Norman Davidson, who was my project leader and a few years older than I, spent his life afterwards at the California Institute of Technology as a professor of biology. Amongst other things, he got the National Medal of Science.
Roy Heath, who had come from industry originally, became the Dean of Graduate Studies at Northern Michigan University.
Joseph Katz had come from the University of Chicago. I think he was about the oldest one around. He had been born in 1912. I think he is still alive. I have seen him fairly recently at the National Academy of Sciences meetings. He stayed with Argonne and became a distinguished senior scientist at Argonne Laboratory near Chicago. He was a member of the National Academy of Sciences.
Then I should mention Jerome Karle, who got a Nobel Prize in Chemistry eventually.
Sidney Cates was one of the Canadians. We had two Canadian citizens who were working with us. There was no problem with being a Canadian citizen, as far as security was concerned. He stayed in the United States and had a research position at the Illinois Institute of Technology.
Lyle Jensen became a distinguished professor of protein crystallography at the University of Washington.
Winston Manning, who was a co-discoverer of einsteinium and fermium in 1952, also stayed at Argonne. He was one of the managers.
One of the people who did something different was Harlan Baumbach. He was a film processor at Paramount Studios. After the war, I do not remember which years these were, he won two Oscars for scientific achievement in motion pictures.
Michael Wolf, who had been a botanist when he had come to the project, went back to work at the United States Department of Agriculture in Peoria. He was a research leader in cereals.
Then there was Alvin Dirksen. Really, he was the only one who strayed. He became a professor of business administration at San Francisco.
You see that of the people I knew, most of them—almost all of them—stayed in the sciences. Most of them did very well in achieving some notoriety for their work.
There were various safety features that were instituted, mostly by Glenn Seaborg’s instigation and pressure. One of them was that as we arrived at the laboratory every morning, we were each handed a dollar-sized – that is, a dollar-coin size – tablet of calcium carbonate flavored with chocolate. The reason for eating this tablet every day to get our calcium was, to perhaps change the equilibrium in the body sufficiently so that there would be an excess of calcium so that plutonium would not lodge itself in our bones. That was a happy thought. Apparently, there was no problem with the plutonium with any of the people with whom I had any contact.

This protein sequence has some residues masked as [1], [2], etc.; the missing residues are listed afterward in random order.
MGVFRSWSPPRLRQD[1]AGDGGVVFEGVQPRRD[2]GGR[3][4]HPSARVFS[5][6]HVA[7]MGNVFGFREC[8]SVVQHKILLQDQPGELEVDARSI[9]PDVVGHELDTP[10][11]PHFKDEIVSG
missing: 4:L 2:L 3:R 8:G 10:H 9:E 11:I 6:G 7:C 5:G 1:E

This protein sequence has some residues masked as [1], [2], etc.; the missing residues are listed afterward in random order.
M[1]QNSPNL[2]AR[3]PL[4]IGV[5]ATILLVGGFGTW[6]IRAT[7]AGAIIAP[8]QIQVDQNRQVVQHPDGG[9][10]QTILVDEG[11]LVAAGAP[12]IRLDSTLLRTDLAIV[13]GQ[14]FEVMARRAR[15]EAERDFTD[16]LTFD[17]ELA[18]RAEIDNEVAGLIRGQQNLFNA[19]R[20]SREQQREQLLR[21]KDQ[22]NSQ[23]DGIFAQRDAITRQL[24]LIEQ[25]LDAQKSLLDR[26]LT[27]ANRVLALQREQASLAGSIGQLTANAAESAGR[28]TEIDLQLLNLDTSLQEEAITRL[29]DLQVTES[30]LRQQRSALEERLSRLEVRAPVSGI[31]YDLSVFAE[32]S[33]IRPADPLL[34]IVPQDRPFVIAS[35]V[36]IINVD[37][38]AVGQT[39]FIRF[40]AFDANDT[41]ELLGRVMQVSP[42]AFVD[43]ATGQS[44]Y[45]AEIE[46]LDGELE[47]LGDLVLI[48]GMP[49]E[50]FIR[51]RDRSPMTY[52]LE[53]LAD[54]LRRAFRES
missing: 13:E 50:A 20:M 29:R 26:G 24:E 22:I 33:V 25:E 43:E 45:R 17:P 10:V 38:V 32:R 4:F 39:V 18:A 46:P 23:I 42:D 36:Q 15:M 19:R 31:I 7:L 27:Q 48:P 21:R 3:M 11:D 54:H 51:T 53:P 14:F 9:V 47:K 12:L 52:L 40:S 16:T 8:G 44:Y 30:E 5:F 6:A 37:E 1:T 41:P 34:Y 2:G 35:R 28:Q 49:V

We also had hoods in the laboratories, as I have already mentioned, that exhausted right into the Chicago air atmosphere. The laboratories had new air being swept through them all the time. We had our hands and feet counted under counters to see if there was any radiation coming off from them. None ever was, that I knew of. I am trying to think of other safety features. There must have been several others of that nature.
One that was missed happened in an unusual sort of way. We were not allowed to eat in the laboratory, which was something that was a necessary discretion. Most people either ate their lunches outdoors, but outdoors was not all that good. We went to the local restaurants. We came back from lunch, and someone was walking down the hall with a counter that immediately went off scale. This was frightening, so he did it again and in front of the Coke machine, the counter was just going mad.
Apparently the Coke machine in those days was an early version of a Coke machine. Not many of them existed then. We had carbonated water coming from one spigot and Coke syrup coming from another spigot, filling a paper cup that had dropped from somewhere or other. After we put in our coin, all these operations went on and we had a paper cup of Coke.
Immediately, with all the radiation that was obviously around the machine, everybody got very frightened about when they last drank a Coke. The problem was solved fairly soon in that while we were all gone, the man who delivered the Cokes came there every day. He had forgotten to bring his hose in from his truck, so he was looking around for a hose to use to pour in the Coke syrup from the top of the machine.